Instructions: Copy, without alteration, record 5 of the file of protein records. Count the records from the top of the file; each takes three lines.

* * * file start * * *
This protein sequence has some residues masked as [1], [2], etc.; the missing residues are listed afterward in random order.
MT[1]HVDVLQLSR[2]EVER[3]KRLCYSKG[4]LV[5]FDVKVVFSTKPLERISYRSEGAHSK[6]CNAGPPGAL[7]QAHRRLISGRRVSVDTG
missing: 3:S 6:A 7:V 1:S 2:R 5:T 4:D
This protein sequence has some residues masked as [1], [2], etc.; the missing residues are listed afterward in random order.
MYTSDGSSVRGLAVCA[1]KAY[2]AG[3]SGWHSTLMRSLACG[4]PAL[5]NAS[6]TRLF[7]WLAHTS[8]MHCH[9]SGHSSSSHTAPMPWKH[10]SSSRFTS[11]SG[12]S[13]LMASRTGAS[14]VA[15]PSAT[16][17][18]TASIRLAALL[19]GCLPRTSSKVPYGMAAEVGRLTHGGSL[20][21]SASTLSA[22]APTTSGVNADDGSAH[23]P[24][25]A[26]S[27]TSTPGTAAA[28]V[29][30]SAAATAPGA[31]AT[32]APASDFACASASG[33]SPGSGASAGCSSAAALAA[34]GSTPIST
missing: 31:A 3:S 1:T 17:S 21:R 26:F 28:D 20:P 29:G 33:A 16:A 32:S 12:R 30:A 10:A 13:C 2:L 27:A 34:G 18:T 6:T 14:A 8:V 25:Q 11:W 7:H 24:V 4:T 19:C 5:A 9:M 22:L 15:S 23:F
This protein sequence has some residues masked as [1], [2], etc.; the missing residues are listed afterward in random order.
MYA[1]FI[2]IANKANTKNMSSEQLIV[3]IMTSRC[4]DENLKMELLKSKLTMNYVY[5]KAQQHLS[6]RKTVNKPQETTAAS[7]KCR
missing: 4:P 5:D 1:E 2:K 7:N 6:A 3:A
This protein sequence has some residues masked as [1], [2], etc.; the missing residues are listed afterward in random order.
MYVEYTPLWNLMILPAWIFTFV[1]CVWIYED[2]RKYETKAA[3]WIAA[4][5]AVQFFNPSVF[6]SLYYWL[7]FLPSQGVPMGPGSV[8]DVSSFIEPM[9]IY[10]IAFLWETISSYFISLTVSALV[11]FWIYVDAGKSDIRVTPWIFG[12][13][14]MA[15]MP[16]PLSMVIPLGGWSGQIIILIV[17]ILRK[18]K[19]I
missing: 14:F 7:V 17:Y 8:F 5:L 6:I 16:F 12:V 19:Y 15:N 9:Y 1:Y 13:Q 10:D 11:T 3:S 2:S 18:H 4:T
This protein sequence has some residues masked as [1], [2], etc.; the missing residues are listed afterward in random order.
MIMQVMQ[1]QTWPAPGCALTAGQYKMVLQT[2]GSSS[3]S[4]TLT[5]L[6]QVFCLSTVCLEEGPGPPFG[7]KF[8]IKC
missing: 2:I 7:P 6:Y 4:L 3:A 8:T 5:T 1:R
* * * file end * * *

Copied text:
This protein sequence has some residues masked as [1], [2], etc.; the missing residues are listed afterward in random order.
MIMQVMQ[1]QTWPAPGCALTAGQYKMVLQT[2]GSSS[3]S[4]TLT[5]L[6]QVFCLSTVCLEEGPGPPFG[7]KF[8]IKC
missing: 2:I 7:P 6:Y 4:L 3:A 8:T 5:T 1:R